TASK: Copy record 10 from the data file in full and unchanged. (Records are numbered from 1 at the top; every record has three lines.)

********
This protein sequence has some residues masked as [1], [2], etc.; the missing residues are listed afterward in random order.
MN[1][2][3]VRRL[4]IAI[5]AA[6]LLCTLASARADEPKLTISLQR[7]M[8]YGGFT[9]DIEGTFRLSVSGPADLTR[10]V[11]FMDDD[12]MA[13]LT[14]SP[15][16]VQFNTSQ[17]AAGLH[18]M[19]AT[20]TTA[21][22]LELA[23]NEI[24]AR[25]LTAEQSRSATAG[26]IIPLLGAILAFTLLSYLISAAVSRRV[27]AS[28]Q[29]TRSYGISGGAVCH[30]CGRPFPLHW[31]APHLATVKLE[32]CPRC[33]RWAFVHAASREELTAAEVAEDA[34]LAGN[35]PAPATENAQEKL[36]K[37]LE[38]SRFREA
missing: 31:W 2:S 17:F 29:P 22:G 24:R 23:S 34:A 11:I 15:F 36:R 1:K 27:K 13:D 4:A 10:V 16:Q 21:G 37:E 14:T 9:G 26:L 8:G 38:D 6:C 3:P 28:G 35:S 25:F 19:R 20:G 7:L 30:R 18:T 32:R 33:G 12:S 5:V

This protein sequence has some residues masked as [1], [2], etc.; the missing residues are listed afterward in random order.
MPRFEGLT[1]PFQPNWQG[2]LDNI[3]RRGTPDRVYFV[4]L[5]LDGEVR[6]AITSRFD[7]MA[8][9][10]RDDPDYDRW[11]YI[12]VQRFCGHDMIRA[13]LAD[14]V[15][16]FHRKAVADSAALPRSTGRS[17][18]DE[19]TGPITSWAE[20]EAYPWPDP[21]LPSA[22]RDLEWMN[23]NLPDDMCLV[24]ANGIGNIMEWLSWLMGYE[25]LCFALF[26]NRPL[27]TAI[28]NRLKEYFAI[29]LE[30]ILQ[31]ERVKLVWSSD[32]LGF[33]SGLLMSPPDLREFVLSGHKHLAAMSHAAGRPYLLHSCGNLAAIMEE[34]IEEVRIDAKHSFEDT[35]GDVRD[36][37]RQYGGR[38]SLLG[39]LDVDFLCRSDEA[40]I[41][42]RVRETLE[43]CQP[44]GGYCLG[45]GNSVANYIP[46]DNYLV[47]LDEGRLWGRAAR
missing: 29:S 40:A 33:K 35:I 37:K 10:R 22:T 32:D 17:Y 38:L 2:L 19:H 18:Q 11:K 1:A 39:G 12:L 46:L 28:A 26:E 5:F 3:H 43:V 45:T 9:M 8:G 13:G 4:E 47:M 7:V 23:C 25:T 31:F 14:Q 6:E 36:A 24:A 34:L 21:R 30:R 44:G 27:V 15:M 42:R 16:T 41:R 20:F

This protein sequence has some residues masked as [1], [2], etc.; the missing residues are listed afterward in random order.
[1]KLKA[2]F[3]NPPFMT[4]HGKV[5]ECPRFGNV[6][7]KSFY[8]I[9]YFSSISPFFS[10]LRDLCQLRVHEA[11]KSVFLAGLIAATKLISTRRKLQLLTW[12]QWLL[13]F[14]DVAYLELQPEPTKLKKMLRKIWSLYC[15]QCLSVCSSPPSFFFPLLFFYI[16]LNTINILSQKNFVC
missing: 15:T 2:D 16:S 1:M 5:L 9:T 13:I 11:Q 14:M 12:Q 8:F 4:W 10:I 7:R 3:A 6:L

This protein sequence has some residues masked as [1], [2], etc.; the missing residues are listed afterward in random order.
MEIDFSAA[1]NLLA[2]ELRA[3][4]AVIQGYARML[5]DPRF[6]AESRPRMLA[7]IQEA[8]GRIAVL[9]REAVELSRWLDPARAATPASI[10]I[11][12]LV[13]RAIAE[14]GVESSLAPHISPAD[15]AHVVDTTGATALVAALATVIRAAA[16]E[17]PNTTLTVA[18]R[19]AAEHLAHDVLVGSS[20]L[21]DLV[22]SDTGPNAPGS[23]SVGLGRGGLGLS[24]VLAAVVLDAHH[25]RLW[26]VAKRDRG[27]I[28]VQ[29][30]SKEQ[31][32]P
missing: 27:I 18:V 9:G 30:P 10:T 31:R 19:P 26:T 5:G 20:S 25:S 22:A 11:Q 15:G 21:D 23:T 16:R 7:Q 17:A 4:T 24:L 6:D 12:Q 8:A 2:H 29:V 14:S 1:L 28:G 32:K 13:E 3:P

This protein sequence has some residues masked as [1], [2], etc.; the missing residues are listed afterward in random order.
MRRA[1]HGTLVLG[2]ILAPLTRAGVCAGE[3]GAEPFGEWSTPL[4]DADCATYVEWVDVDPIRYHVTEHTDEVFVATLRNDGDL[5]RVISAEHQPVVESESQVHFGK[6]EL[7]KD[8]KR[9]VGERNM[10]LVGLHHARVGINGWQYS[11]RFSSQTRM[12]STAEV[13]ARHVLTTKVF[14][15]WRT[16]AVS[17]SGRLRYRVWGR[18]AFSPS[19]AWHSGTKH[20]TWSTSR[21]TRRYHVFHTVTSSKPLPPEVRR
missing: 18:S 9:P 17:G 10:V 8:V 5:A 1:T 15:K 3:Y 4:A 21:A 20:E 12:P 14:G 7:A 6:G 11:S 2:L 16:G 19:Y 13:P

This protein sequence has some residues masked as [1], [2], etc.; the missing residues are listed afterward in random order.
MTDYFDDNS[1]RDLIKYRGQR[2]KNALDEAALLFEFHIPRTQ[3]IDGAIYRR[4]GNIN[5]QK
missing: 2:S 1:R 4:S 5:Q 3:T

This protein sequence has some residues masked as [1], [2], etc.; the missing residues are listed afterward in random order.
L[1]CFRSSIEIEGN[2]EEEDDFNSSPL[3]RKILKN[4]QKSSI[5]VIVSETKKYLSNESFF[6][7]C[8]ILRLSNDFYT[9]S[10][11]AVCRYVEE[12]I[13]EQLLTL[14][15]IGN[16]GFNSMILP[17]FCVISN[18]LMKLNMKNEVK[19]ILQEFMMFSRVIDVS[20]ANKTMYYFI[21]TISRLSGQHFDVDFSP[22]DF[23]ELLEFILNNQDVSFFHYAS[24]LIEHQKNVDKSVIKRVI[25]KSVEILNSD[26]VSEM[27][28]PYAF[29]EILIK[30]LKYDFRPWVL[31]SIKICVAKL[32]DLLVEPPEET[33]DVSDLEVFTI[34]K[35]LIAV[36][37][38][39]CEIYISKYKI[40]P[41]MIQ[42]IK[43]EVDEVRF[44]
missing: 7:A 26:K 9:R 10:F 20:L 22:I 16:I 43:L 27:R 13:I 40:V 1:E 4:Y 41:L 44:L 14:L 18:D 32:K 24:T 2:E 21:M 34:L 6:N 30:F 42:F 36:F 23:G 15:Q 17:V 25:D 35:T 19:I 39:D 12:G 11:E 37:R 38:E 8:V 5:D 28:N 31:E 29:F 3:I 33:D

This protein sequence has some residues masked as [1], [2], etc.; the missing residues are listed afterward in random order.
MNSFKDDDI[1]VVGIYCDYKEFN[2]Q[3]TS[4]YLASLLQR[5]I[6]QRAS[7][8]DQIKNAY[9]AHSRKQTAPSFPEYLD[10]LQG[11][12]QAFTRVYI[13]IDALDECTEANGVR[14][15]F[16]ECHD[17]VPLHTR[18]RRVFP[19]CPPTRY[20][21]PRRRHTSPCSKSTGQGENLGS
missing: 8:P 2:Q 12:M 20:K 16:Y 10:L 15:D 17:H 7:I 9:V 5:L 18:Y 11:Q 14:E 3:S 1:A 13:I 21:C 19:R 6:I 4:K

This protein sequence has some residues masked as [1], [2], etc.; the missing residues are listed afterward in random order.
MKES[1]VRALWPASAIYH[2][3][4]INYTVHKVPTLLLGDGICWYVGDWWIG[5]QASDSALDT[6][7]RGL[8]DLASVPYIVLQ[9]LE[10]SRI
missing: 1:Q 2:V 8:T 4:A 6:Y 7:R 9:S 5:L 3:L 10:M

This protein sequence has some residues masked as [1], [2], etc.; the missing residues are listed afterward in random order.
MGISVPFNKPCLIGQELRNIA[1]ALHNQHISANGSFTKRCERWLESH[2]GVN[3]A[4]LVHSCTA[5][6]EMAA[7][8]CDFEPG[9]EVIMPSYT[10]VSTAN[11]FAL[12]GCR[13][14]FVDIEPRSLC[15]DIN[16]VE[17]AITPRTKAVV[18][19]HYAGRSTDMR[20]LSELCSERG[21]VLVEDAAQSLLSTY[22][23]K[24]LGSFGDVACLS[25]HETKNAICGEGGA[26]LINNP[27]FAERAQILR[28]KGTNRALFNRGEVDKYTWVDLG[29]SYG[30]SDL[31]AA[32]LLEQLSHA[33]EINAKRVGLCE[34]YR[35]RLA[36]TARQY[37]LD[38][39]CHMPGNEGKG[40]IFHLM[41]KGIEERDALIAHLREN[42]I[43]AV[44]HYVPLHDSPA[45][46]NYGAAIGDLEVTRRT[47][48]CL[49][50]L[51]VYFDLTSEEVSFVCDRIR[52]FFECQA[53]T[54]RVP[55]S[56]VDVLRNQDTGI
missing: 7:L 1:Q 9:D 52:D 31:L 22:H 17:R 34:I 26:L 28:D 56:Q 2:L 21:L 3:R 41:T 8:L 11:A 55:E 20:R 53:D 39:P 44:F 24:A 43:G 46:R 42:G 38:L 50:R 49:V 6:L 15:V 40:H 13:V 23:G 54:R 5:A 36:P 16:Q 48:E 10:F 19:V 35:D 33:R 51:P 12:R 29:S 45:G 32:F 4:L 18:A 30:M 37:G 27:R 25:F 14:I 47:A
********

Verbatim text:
This protein sequence has some residues masked as [1], [2], etc.; the missing residues are listed afterward in random order.
MGISVPFNKPCLIGQELRNIA[1]ALHNQHISANGSFTKRCERWLESH[2]GVN[3]A[4]LVHSCTA[5][6]EMAA[7][8]CDFEPG[9]EVIMPSYT[10]VSTAN[11]FAL[12]GCR[13][14]FVDIEPRSLC[15]DIN[16]VE[17]AITPRTKAVV[18][19]HYAGRSTDMR[20]LSELCSERG[21]VLVEDAAQSLLSTY[22][23]K[24]LGSFGDVACLS[25]HETKNAICGEGGA[26]LINNP[27]FAERAQILR[28]KGTNRALFNRGEVDKYTWVDLG[29]SYG[30]SDL[31]AA[32]LLEQLSHA[33]EINAKRVGLCE[34]YR[35]RLA[36]TARQY[37]LD[38][39]CHMPGNEGKG[40]IFHLM[41]KGIEERDALIAHLREN[42]I[43]AV[44]HYVPLHDSPA[45][46]NYGAAIGDLEVTRRT[47][48]CL[49][50]L[51]VYFDLTSEEVSFVCDRIR[52]FFECQA[53]T[54]RVP[55]S[56]VDVLRNQDTGI
missing: 7:L 1:Q 9:D 52:D 31:L 22:H 17:R 34:I 26:L 28:D 56:Q 2:L 21:L 3:R 41:T 8:L 11:A 55:E 20:R 53:D 39:P 44:F 24:A 43:G 46:R 42:G 38:L 50:R 49:V 6:L 15:V 40:H 13:V 23:G 54:R 5:A 36:P 16:Q 48:E 10:F 19:V 35:D 33:R 51:P 12:R 29:S 45:G 32:F 4:L 18:A 30:M 37:G 27:R 25:F 14:I 47:A